Today, when conditions become ripe for fire in a county, the Forestry Division sends a strike team that includes Weller or one of his colleagues. They talk to civic groups, schools, neighborhood associations, developers and the media. They walk door-to-door.

    "Timber's new job is basically to say, 'Folks, there's things you can do if you want to live here. You better learn to live with fire and how to design and protect your property,' " says Michael C. Long, assistant director of the Forestry Division.

    Weller's lectures also include information about the need for prescribed burns, controlled fires set by authorities to reduce the natural fuels that lead to wildfires.

    The education program seems to be paying off. In counties where the strike teams have been active, the rate of fire starts is down.

    Over years of fishing trips and fire calls, Weller and fellow ranger Tracy Walters had come to believe that fire was a living, unpredictable "beast."

    "You can hear it growl," Weller says.

    On March 11, 1993, as Weller battled a one-acre wildfire alone, the beast caught up with him.

    He had done everything right, investigators concluded later. He had taken his tractor to the leading edge of the fire, a dangerous but necessary maneuver.

    "He made good choices; it's just that the wind switched, and the fire blew up," says Long, the Forestry Division's assistant director.

    When Long arrived at Shands Hospital in Gainesville, Weller's mother, Misty, was there, "almost swearing at him," Long recalls. "She said, 'You're not going to die. You're not going to give up.' "

    Weller endured two months in the hospital and a painful recovery that required him to wear skin-tight burn suits and a mask for more than a year and a half.

    By several accounts, he worked hard at physical therapy and progressed faster than doctors imagined, adopting his mother's view that pity would get him nowhere. Misty Weller had raised her three children alone, Timber Weller recalls. She often told them that if they wanted sympathy, they could find it in the dictionary.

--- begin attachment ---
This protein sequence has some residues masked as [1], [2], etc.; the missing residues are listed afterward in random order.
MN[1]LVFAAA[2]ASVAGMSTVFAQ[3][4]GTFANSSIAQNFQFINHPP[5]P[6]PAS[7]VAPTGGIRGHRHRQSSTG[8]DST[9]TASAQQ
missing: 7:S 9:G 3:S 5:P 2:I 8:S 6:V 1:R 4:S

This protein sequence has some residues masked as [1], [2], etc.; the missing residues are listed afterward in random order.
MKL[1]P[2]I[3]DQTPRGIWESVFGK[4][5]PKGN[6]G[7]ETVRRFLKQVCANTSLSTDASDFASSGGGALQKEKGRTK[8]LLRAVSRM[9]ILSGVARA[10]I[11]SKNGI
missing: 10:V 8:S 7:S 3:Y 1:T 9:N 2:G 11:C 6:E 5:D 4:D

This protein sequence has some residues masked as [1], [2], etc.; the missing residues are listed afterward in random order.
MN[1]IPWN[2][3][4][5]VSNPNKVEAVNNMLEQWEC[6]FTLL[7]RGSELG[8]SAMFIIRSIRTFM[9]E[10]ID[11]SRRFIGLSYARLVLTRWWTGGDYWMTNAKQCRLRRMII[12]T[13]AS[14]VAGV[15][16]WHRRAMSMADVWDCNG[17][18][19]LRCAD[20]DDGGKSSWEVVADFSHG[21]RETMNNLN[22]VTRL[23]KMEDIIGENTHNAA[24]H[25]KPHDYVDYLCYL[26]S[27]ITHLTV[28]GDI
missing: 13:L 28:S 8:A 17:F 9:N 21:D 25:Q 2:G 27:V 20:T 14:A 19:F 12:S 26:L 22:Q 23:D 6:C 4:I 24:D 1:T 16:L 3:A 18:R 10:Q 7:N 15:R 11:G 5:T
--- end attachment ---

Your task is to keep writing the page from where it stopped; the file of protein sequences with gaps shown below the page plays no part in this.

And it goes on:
Paper-thin skin grafts meant that Weller no longer had pores over most of his body and couldn't endure the heat of a ranger's job. The Forestry Division did as much as it could, Long said, but eventually Weller's benefits ran out, and he was forced to leave.

    "My looks had been degraded; my lifestyle had changed. . . . But that's not what bothered me," Weller says. "What bothered me was that all that knowledge and experience I had accumulated was going to go down the tubes."

    A World War II buff, he got a history degree from the University of North Florida in Jacksonville and planned to teach. Shortly after he graduated in 1998, the wildfires hit Florida, prompting the state to create the job of mitigation specialist, a position that pays about $30,000 a year.

    "It sounded like it was designed for me," Weller says. "It's kind of hard to decline somebody named Timber who has all this experience."

    The job lacks the adrenaline rush of fighting fires, so now Weller's thrills come as he rumbles across North Florida's highways in a Harley-Davidson Sportster.

    "Sometimes I'll be riding my motorcycle to work, and I'll be laughing inside my helmet," he says. "I'm tickled to go to work every day -- a little too tickled some days."